Existing XML-RPC Api method in Worpress

In WordPress pre-built class which handle default XML-RPC function is wp_xmlrpc_server. Class wp_xmlrpc_server is available in file wp-includes/class-wp-xmlrpc-server.php. Also object of wp_xmlrpc_server is available in global variable $wp_xmlrpc_server. Property $wp_xmlrpc_server->methods contains all prebuit worpress xml-rpc api method. Below is the code snippet which contains name defination of all pre-built RPC API in WordPress:

$this->methods = array(
// WordPress API
'wp.getUsersBlogs' => 'this:wp_getUsersBlogs',
'wp.newPost' => 'this:wp_newPost',
'wp.editPost' => 'this:wp_editPost',
'wp.deletePost' => 'this:wp_deletePost',
'wp.getPost' => 'this:wp_getPost',
'wp.getPosts' => 'this:wp_getPosts',
'wp.newTerm' => 'this:wp_newTerm',
'wp.editTerm' => 'this:wp_editTerm',
'wp.deleteTerm' => 'this:wp_deleteTerm',
'wp.getTerm' => 'this:wp_getTerm',
'wp.getTerms' => 'this:wp_getTerms',
'wp.getTaxonomy' => 'this:wp_getTaxonomy',
'wp.getTaxonomies' => 'this:wp_getTaxonomies',
'wp.getUser' => 'this:wp_getUser',
'wp.getUsers' => 'this:wp_getUsers',
'wp.getProfile' => 'this:wp_getProfile',
'wp.editProfile' => 'this:wp_editProfile',
'wp.getPage' => 'this:wp_getPage',
'wp.getPages' => 'this:wp_getPages',
'wp.newPage' => 'this:wp_newPage',
'wp.deletePage' => 'this:wp_deletePage',
'wp.editPage' => 'this:wp_editPage',
'wp.getPageList' => 'this:wp_getPageList',
'wp.getAuthors' => 'this:wp_getAuthors',
'wp.getCategories' => 'this:mw_getCategories', // Alias
'wp.getTags' => 'this:wp_getTags',
'wp.newCategory' => 'this:wp_newCategory',
'wp.deleteCategory' => 'this:wp_deleteCategory',
'wp.suggestCategories' => 'this:wp_suggestCategories',
'wp.uploadFile' => 'this:mw_newMediaObject', // Alias
'wp.deleteFile' => 'this:wp_deletePost', // Alias
'wp.getCommentCount' => 'this:wp_getCommentCount',
'wp.getPostStatusList' => 'this:wp_getPostStatusList',
'wp.getPageStatusList' => 'this:wp_getPageStatusList',
'wp.getPageTemplates' => 'this:wp_getPageTemplates',
'wp.getOptions' => 'this:wp_getOptions',
'wp.setOptions' => 'this:wp_setOptions',
'wp.getComment' => 'this:wp_getComment',
'wp.getComments' => 'this:wp_getComments',
'wp.deleteComment' => 'this:wp_deleteComment',
'wp.editComment' => 'this:wp_editComment',
'wp.newComment' => 'this:wp_newComment',
'wp.getCommentStatusList' => 'this:wp_getCommentStatusList',
'wp.getMediaItem' => 'this:wp_getMediaItem',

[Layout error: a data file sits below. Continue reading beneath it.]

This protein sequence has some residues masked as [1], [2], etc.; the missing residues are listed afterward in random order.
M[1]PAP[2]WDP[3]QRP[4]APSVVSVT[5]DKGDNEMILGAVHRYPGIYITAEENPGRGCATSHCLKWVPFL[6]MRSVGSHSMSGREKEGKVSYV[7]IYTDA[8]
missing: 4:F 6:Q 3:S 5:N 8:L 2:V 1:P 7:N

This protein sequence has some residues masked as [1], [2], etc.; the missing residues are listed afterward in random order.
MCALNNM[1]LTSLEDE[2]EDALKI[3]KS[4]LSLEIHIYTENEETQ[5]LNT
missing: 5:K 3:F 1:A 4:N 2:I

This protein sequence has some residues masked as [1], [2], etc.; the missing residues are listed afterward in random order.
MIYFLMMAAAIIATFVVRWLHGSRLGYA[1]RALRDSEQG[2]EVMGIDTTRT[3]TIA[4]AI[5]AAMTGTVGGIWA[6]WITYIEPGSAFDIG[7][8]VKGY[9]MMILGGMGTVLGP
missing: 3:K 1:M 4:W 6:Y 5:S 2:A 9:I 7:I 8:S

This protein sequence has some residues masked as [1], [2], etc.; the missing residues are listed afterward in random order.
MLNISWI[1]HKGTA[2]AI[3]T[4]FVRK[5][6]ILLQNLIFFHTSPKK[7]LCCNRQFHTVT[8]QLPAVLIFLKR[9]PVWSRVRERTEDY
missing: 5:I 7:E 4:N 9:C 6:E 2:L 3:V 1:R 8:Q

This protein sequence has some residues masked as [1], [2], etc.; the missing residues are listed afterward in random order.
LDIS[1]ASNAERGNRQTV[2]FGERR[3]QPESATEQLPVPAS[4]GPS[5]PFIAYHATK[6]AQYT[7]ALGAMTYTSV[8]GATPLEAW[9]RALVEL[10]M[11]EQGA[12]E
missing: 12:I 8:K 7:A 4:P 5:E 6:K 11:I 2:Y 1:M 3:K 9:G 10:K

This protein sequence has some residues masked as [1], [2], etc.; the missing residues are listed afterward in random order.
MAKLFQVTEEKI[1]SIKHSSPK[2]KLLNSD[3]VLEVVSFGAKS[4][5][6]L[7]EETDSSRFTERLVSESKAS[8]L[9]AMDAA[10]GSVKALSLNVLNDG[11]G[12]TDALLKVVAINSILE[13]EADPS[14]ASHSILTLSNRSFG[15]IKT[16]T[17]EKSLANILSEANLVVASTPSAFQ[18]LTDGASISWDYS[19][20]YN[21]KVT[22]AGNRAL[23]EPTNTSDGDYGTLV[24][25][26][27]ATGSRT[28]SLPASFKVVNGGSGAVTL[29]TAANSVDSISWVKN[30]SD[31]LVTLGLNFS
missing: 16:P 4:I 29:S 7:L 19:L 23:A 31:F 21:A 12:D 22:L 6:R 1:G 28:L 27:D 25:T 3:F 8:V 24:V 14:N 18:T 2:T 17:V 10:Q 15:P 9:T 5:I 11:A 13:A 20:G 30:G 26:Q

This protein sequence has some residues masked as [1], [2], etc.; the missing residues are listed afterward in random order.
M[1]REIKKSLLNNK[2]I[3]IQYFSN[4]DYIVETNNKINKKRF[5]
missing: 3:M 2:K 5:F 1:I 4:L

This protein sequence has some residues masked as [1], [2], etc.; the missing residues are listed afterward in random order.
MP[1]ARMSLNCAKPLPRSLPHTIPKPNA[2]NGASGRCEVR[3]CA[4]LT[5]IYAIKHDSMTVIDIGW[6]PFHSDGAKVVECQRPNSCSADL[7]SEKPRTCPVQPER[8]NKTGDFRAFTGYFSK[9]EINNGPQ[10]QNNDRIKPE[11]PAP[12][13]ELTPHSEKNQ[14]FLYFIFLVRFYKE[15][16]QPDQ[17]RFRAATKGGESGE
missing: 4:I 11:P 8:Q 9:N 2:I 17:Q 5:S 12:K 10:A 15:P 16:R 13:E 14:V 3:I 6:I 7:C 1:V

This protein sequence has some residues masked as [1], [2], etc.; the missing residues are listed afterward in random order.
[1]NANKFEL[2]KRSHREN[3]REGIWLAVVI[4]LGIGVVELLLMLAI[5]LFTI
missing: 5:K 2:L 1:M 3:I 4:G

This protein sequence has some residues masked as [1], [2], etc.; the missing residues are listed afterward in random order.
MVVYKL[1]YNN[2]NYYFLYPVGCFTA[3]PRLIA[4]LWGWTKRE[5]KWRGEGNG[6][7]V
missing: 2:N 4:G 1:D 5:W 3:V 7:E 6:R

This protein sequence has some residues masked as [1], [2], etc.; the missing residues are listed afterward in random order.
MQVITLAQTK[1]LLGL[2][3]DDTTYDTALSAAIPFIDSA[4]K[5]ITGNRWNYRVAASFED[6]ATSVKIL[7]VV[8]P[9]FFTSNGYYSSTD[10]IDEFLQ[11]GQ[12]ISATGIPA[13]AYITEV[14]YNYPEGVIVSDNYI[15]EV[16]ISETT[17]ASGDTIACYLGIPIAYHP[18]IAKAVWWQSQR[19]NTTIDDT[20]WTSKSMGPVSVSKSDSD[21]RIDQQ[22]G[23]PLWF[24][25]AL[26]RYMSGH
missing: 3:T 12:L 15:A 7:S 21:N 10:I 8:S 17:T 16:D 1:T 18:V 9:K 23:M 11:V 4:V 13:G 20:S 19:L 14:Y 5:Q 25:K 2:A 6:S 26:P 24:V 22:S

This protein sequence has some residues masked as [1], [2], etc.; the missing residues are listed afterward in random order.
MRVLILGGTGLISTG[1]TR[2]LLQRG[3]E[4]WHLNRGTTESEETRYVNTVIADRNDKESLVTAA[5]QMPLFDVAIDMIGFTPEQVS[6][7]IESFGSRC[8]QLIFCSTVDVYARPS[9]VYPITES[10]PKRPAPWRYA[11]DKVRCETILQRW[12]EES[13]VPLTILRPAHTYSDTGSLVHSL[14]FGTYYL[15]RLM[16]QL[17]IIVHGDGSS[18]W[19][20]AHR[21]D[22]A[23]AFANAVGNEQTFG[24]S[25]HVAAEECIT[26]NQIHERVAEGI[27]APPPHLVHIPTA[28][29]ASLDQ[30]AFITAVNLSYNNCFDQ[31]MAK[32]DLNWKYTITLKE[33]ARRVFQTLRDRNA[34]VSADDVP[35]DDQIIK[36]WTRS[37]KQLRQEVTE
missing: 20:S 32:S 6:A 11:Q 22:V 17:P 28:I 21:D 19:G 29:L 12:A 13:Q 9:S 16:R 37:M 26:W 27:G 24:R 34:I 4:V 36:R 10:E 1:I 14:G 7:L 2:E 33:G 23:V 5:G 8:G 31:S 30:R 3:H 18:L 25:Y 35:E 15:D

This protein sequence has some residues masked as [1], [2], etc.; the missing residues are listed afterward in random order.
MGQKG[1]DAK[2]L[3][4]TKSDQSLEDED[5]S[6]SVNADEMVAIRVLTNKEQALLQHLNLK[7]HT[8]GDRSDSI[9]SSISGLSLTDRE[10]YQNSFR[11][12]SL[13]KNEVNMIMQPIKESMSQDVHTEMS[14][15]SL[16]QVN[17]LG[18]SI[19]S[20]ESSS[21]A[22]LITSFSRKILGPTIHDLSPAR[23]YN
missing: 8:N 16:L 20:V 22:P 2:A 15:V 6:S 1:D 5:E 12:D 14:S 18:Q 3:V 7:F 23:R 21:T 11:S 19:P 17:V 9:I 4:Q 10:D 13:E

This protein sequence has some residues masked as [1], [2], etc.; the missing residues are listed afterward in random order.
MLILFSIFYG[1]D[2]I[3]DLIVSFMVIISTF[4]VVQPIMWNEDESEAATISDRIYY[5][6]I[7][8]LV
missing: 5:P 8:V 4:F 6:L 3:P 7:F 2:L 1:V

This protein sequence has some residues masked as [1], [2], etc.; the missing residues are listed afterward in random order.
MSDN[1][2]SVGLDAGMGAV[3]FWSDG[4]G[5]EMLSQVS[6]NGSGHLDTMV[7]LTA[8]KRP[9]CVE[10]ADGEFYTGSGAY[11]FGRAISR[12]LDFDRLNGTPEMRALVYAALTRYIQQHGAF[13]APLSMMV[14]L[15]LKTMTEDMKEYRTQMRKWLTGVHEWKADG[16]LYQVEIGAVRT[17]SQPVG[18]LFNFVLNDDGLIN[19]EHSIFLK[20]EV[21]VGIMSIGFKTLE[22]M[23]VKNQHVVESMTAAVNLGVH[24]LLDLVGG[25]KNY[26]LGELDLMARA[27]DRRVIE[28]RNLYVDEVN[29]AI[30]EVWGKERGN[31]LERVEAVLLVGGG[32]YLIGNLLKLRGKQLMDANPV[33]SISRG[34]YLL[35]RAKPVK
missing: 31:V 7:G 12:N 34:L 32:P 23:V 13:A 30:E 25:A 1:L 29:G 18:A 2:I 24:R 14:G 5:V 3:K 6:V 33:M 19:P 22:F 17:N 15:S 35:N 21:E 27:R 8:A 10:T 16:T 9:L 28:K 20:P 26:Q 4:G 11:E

'wp.getMediaLibrary' => 'this:wp_getMediaLibrary',
'wp.getPostFormats' => 'this:wp_getPostFormats',
'wp.getPostType' => 'this:wp_getPostType',
'wp.getPostTypes' => 'this:wp_getPostTypes',
'wp.getRevisions' => 'this:wp_getRevisions',
'wp.restoreRevision' => 'this:wp_restoreRevision',
// Blogger API
'blogger.getUsersBlogs' => 'this:blogger_getUsersBlogs',
'blogger.getUserInfo' => 'this:blogger_getUserInfo',
'blogger.getPost' => 'this:blogger_getPost',
'blogger.getRecentPosts' => 'this:blogger_getRecentPosts',
'blogger.newPost' => 'this:blogger_newPost',
'blogger.editPost' => 'this:blogger_editPost',
'blogger.deletePost' => 'this:blogger_deletePost',
// MetaWeblog API (with MT extensions to structs)
'metaWeblog.newPost' => 'this:mw_newPost',
'metaWeblog.editPost' => 'this:mw_editPost',
'metaWeblog.getPost' => 'this:mw_getPost',
'metaWeblog.getRecentPosts' => 'this:mw_getRecentPosts',
'metaWeblog.getCategories' => 'this:mw_getCategories',
'metaWeblog.newMediaObject' => 'this:mw_newMediaObject',
// MetaWeblog API aliases for Blogger API
// see$2460
'metaWeblog.deletePost' => 'this:blogger_deletePost',
'metaWeblog.getUsersBlogs' => 'this:blogger_getUsersBlogs',
// MovableType API
'mt.getCategoryList' => 'this:mt_getCategoryList',
'mt.getRecentPostTitles' => 'this:mt_getRecentPostTitles',
'mt.getPostCategories' => 'this:mt_getPostCategories',
'mt.setPostCategories' => 'this:mt_setPostCategories',
'mt.supportedMethods' => 'this:mt_supportedMethods',
'mt.supportedTextFilters' => 'this:mt_supportedTextFilters',
'mt.getTrackbackPings' => 'this:mt_getTrackbackPings',
'mt.publishPost' => 'this:mt_publishPost',
// PingBack
'' => 'this:pingback_ping',
'pingback.extensions.getPingbacks' => 'this:pingback_extensions_getPingbacks',
'demo.sayHello' => 'this:sayHello',
'demo.addTwoNumbers' => 'this:addTwoNumbers'


Disabling or Protecting WordPress XML-RPC method

As you have seen that XML-RPC can be called several time using the script very easily, also WordPress XML-RPC has some methods like delete post or delete category which are very sensitive. So protection of the XML-RPC is always advisable. Also if you do not want anyone to use XML-RPC then please make it unavailable for word.

Block/disable your wordpress xml-rpc api : Please enter following line in your wordpress .htaccess file to block XML-RPC call in your site:
<Files xmlrpc.php>
order deny,allow
deny from all
allow from none

Allowing XML-RPC call from specific IP
<Files xmlrpc.php>
order deny,allow
deny from all
allow from

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Ankur Kumar Singh

I am a PHP programmer having some knowledge about Linux. I am always interested in web development and knowledge sharing. I am full time tech evangelist part time human being. :-)

One thought on “WordPress XML-RPC API Tutorial & Example

  1. Used this tutorial as starting information to build my own Xml-Rpc Api for WordPress, Ping Services, and many other great Social Services.

    For now. Thanks a lot for the great information. Hopefully you will post some more great tutorials.

    Enjoy your weekend!